August 3, 2018 10 AM

PRESS RELEASE

Contact:
David Durkee
david@theaterforms.com
(612) 562-8391

TheaterForms Announces Play Submission Review Service

TheaterForms is now offering TheaterForms Play Submission Review, a new service designed to help theaters find and evaluate new works for production. It was designed with one act festivals in mind but could also be used to help theaters select original full length plays.

Putting together a high quality one acts festival can be a lot of work. Producers can rely on published plays from established playwrights in hopes that that will ensure high standards, but they still have to buy a lot of scripts, or rely on personal libraries, or public libraries. And to get them reviewed by multiple members of a selection committee, they need to physically pass around books in order to respect copyrights.

Choosing a festival’s plays from unpublished works can eliminate a lot of these problems, especially by doing so using TheaterForms’ Play Submission Review service. It’s true, when selecting from unpublished works, you have to “kiss a lot of frogs” to find your best collection of plays. But TheaterForms makes wrangling the frogs and princes easy. A theater just needs to enlist a group of volunteer reviewers from among their ranks and establish submission and reviewing guidelines and reviewing criteria. TheaterForms can help with the call for submissions, reviewer management, tracking and communications, managing reviewing assignments, handling multiple round eliminations, communicating with submitting playwrights, and dealing with issues like plays that don’t meet stated requirements, conflicts of interest among reviewers, and bad play files.

One of the first things a selection committee needs to decide is what kind of scale they can handle for the reviewing project. This is largely determined by how many reviewers are available for the project and how much time there is to complete the review. A current submission review opened submissions to 200 plays, enlisted 19 reviewers, and planned to complete five rounds of reviews in four months to come up with a list of list of 15 finalists. (We recommend making final selections after live table readings of a set of finalists.) Other reviews we’ve managed have had as many as 300 submissions or as few as 100, all resulting in successful, well-received one acts festivals.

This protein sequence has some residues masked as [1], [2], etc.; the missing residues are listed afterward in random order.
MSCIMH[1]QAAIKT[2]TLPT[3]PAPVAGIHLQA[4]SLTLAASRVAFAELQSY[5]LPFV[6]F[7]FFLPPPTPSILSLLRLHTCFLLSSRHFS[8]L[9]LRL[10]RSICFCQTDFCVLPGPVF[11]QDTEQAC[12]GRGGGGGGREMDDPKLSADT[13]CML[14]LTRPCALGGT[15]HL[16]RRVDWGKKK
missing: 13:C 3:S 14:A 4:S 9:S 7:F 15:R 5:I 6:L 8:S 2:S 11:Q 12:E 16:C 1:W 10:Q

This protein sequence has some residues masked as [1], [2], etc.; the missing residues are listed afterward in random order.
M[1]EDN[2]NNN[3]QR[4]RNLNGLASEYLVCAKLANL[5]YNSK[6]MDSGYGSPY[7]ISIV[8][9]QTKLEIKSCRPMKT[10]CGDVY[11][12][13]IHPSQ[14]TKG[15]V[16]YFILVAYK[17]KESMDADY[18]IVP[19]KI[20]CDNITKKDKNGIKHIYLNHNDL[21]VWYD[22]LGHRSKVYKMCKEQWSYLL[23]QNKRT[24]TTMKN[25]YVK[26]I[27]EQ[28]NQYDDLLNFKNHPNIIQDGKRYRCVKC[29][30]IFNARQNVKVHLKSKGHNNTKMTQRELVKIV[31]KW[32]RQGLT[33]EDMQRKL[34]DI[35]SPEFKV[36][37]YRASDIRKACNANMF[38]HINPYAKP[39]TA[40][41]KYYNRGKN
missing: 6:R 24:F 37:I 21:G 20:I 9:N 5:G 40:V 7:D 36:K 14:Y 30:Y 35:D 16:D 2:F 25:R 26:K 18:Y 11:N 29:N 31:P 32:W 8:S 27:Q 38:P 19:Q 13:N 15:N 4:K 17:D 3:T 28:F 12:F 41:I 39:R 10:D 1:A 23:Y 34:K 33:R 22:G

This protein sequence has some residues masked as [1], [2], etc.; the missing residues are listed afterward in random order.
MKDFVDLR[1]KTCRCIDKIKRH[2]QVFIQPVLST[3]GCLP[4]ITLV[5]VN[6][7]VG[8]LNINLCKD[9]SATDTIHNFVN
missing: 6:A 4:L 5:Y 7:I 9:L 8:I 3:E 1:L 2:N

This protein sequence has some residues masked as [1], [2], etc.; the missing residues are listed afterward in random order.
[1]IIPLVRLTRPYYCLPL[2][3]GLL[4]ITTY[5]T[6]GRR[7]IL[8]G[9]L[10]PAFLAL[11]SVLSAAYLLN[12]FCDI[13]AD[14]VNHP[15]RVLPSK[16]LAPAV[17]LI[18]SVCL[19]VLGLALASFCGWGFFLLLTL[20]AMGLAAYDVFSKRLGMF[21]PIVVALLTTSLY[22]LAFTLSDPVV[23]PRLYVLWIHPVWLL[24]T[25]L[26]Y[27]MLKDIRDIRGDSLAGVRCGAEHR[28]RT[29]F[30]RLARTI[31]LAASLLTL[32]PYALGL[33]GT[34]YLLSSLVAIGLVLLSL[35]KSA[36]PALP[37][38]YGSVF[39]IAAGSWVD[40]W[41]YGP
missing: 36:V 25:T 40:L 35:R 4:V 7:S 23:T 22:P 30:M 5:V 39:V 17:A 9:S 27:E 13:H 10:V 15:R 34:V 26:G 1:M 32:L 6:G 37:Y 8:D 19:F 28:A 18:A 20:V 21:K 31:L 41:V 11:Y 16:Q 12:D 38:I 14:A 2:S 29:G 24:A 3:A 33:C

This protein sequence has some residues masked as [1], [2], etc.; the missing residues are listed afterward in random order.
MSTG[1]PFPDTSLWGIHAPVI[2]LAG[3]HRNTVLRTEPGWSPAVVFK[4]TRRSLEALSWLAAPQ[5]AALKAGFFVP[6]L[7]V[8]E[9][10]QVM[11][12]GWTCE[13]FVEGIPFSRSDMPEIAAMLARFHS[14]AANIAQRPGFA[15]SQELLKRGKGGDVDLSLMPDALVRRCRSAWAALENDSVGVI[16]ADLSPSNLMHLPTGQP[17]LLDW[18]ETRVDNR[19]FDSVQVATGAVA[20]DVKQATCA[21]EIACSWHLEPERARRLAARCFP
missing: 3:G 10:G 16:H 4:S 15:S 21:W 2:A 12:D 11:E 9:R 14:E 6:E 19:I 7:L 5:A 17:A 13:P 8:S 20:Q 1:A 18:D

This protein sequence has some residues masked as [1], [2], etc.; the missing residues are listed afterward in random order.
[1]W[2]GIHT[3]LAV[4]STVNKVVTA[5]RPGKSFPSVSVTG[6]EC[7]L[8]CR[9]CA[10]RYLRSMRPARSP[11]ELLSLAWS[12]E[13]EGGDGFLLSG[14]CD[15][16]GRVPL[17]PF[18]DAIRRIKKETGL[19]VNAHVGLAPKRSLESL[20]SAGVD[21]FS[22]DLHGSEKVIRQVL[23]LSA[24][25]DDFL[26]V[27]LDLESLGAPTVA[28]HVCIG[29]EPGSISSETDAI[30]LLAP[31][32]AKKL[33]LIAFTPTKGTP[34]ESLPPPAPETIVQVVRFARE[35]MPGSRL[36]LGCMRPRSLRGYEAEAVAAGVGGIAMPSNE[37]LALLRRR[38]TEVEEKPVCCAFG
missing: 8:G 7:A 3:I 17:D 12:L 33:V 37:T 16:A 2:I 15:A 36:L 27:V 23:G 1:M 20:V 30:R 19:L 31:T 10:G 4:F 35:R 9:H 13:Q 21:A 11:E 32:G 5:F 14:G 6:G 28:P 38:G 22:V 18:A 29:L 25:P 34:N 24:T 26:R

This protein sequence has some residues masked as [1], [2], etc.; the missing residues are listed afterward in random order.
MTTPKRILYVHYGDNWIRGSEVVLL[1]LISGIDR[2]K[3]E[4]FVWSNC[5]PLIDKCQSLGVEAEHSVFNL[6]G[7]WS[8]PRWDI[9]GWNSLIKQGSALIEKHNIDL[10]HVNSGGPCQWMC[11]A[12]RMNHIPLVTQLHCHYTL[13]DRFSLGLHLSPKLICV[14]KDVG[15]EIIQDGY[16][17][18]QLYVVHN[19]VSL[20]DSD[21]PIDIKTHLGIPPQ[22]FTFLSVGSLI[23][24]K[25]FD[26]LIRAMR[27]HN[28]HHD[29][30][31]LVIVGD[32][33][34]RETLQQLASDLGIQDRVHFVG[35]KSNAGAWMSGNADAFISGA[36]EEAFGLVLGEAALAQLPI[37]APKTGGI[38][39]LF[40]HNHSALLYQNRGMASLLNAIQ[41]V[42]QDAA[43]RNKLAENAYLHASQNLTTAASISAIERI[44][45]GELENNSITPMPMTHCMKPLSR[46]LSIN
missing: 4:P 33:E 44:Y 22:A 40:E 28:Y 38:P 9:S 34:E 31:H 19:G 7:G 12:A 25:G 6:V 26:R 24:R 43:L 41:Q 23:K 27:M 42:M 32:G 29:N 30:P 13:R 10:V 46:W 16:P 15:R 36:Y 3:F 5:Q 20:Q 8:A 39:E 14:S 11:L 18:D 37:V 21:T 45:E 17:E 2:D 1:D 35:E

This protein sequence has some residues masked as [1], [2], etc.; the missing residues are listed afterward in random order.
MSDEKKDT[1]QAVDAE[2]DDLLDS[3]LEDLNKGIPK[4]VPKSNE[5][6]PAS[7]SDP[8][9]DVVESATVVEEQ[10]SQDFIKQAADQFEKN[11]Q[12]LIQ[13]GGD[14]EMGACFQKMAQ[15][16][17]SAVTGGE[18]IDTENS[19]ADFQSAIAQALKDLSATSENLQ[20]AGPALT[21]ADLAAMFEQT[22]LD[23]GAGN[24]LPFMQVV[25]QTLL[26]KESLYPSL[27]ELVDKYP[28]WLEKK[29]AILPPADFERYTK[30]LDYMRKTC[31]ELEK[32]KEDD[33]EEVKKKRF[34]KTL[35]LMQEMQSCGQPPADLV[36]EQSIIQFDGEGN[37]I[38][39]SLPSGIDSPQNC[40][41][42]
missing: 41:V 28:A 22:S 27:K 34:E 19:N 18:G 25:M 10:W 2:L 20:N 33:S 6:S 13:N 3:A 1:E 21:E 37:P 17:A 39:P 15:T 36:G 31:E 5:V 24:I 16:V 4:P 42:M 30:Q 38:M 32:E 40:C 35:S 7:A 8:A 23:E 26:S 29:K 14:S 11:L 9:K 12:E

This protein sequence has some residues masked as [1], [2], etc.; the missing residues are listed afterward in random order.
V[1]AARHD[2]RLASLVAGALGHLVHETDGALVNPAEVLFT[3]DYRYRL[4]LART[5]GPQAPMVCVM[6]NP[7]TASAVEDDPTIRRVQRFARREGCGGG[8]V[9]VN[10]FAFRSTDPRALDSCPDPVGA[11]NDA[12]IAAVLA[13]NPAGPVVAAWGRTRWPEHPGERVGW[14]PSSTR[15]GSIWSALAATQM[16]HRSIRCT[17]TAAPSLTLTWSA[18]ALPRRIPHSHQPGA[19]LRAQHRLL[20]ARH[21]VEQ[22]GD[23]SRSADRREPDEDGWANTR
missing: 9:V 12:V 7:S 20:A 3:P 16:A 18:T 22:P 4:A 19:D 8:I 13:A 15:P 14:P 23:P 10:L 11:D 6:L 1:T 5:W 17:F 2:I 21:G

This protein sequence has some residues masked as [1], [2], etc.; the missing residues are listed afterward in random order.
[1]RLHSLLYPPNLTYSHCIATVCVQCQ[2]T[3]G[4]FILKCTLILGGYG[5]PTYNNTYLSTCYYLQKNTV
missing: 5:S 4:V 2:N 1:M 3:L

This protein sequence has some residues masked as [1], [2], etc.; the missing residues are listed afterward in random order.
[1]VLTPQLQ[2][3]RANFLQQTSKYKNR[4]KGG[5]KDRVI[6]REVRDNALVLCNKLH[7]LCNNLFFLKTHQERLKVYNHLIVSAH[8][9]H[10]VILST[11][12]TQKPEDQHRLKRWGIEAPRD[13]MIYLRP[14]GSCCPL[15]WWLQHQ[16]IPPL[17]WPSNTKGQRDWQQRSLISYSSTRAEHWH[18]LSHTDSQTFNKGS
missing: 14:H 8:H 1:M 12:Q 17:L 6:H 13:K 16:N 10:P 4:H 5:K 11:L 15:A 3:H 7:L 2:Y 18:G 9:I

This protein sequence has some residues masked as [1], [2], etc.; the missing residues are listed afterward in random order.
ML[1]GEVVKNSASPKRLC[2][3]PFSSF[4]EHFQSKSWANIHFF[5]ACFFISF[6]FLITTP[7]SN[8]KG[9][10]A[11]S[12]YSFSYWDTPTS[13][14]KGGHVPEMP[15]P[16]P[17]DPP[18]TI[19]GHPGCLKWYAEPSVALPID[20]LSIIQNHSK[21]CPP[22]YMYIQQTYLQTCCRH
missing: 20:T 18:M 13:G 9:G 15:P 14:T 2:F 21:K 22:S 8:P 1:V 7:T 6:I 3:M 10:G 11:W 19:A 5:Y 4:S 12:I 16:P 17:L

TheaterForms manages eliminations, so there might be 200 reviews in the first round, 100 in the second, 50 in the third, and 25 in the fourth. If desired, a producer can decide to give every play at least two readings, or three, but this significantly increases the number of reviews needed. It's also possible to set a maximum of five rounds and a minimum of four, for example, and this also affects how eliminations are computed.

Reviewers are the most important resource in this project. Depending on how the theater organization is structured, reviewers can be recruited from board members, regular directors, or the company’s frequent actors.

Some reviewers will have more time for the project than others, and TheaterForms accommodates those varying levels of commitment. Reviewers can work at their own pace. Whenever one is ready to review a play, they just visit the reviewers’ homepage for the project and get an assignment, which will be in the form of a PDF file they can read right in their browser. Once they read the play, they fill out a form rating the play on a scale of 0 to 10 on a set of criteria that the selection manager has selected. There is also a field for comments and a popup for flagging the play as unsuitable or having possible issues. Each theater defines what might make a play unsuitable in their reviewing guidelines. After submitting a review, a reviewer can ask for another play to review immediately or wait until later.